Inside the trippy rise of dream tech, where lucid dreams are big business (Dazed): "Across pop culture, dreaming has long captured the public’s imagination for similar reasons through cult films like The Matrix and Inception, while Reddit community r/LucidDreaming has over 500,000 members. Lucid dreams are liminal, transitional, hallucinatory – and offer endless possibilities, which makes dream tech big business over in Silicon Valley."

Lethal Agency (Bones): "It’s OK, a legitimate individual choice, to hasten death simply because one’s life is complete... It’s about embracing life. It’s about flourishing and thriving with your life as it is now, and not being consumed with fear and worry. It enables you to move forward through the aches and pains of getting older more gracefully. To be happier. I really think it’s about life. It’s about life, not death. Living well, dying well."

Shoppers Prefer Staying Outdoors. That’s More Trouble for Malls (Wall Street Journal): "Visits to outdoor shopping centers have increased since the pandemic as the rise in remote work has given people the time and flexibility to run errands more frequently and closer to home. Outdoor shopping and strip centers also appeal to retailers who are increasingly allowing customers to pick up or return items bought online, CoStar’s Svec said. These shoppers want to get in and out of stores quickly, and not spend time navigating large parking garages or walking across the mall."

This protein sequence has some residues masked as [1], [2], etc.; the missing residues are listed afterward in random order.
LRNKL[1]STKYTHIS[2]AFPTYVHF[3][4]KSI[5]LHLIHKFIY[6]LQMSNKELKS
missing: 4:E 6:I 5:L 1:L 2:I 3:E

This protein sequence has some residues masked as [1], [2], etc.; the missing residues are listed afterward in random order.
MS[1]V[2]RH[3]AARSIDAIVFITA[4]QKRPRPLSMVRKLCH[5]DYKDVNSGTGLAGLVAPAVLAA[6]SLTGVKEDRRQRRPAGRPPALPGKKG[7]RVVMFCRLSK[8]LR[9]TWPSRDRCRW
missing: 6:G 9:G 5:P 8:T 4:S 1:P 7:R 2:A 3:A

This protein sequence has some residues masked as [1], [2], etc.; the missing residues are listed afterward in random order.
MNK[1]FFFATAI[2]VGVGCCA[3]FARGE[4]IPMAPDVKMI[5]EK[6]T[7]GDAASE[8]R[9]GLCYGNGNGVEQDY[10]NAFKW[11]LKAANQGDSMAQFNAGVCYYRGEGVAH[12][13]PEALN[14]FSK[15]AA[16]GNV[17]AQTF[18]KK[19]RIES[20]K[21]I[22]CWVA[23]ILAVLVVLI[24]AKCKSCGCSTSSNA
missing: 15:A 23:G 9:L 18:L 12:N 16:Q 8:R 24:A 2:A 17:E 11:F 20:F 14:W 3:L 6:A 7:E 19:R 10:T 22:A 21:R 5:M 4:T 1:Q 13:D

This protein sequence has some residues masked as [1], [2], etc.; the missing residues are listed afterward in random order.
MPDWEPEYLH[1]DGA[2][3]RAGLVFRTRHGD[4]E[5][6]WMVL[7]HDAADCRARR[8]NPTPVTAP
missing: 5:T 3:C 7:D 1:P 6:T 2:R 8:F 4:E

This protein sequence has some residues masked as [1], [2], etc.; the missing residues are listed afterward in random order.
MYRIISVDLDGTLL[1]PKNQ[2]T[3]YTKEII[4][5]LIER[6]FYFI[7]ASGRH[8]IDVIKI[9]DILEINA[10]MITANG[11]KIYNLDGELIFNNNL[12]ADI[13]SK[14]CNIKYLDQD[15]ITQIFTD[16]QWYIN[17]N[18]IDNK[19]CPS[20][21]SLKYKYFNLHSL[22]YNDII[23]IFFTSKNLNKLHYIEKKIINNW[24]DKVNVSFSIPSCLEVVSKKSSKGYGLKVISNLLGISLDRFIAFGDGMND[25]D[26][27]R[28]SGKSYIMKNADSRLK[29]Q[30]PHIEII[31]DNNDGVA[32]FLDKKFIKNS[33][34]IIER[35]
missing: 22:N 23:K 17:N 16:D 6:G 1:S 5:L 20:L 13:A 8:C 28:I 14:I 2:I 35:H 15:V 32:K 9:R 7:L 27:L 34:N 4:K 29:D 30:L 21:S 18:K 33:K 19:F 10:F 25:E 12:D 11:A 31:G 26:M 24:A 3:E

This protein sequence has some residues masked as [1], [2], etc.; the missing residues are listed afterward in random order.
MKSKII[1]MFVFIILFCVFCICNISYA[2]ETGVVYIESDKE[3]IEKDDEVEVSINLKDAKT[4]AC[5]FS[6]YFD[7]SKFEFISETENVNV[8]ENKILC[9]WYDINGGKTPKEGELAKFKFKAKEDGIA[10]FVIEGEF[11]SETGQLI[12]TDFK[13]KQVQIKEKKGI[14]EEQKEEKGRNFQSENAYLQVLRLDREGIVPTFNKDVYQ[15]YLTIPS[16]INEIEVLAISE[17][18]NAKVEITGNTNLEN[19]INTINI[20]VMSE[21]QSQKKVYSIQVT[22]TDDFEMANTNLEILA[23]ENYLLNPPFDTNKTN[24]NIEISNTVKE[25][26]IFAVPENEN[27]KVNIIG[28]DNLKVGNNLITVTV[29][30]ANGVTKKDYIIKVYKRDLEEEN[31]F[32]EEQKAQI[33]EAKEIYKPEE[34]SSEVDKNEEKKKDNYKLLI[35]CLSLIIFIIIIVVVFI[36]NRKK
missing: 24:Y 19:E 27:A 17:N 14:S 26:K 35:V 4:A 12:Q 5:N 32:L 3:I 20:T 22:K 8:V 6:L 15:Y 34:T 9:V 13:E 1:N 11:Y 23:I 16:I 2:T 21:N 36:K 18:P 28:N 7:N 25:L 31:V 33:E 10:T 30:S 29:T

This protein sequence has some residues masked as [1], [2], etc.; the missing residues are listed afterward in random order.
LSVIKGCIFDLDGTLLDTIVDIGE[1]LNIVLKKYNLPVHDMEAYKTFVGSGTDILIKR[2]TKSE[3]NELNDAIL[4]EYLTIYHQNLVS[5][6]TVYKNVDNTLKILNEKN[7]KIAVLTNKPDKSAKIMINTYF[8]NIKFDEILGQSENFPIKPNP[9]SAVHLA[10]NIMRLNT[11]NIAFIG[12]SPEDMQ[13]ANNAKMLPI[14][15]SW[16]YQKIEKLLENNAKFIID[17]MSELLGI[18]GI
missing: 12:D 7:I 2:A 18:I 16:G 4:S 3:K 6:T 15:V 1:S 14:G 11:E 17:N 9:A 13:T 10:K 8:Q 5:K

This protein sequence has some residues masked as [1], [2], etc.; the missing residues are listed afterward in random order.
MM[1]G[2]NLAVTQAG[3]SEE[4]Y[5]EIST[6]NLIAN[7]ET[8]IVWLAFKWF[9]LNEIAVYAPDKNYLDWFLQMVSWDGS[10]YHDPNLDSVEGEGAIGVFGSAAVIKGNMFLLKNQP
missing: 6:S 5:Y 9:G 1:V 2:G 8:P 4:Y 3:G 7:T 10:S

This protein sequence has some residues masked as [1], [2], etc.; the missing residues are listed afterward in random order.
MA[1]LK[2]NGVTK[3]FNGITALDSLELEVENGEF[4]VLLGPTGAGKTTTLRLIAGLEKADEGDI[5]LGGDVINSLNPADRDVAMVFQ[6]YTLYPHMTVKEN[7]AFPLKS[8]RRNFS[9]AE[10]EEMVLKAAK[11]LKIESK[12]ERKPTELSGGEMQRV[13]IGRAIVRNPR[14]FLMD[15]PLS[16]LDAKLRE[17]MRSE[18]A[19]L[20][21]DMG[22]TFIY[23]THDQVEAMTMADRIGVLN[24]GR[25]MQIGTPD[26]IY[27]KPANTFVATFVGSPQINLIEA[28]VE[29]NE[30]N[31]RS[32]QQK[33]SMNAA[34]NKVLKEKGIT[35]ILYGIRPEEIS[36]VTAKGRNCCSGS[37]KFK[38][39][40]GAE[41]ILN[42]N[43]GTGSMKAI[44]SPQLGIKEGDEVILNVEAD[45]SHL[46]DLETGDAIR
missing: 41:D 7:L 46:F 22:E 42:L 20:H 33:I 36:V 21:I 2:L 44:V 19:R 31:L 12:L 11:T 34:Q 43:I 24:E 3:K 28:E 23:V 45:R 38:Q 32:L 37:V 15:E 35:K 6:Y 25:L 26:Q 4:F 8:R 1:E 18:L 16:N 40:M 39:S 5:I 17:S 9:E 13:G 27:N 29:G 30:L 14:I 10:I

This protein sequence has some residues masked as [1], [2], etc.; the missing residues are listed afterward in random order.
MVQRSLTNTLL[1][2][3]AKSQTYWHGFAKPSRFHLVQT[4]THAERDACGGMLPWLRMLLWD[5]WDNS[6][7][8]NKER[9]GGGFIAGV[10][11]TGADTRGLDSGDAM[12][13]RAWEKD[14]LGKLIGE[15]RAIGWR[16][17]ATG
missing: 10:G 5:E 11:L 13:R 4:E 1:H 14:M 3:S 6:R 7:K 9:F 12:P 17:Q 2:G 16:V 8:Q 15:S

Put It All Together

Creative inspirations for the other side of your brain.

Two years ago I read about a study on career hot streaks that I loved so much, I still return to it every year. It instantly corrects my perspective and when you read it, you will understand where you are in the trajectory of your own growth, and when to shift.

Northwestern University economist Dashun Wang discovered something remarkable and provable in his research: people who experience hot streaks of phenomenal productivity typically experience a period of messy, wandering exploration right before

If you want to get to a point of rich, generative progress, you have to first indulge in getting very lost and confused.

First explore. Then exploit.

"The research suggests something fundamentally hopeful: that periods of failure can be periods of growth, but only if we understand when to shift our work from exploration to exploitation. 

If you look around you at this very moment, you will see people in your field who seem wayward and unfocused, and you might assume they’ll always be that way. You will also see people in your field who seem extremely focused and highly successful, and you might make the same assumption. 

But Wang’s paper asks us to consider the possibility that many of today’s wanderers are also tomorrow’s superstars, just a few months or years away from their own personal hot streak. Periods of exploration can be like winter farming; nothing is visibly growing, but a subterranean process is at work and will in time yield a bounty."

My hope is that my team and I at Concept Bureau are helping you plant the seeds.


Jasmine Bina
Founder & CEO
Concept Bureau, Inc.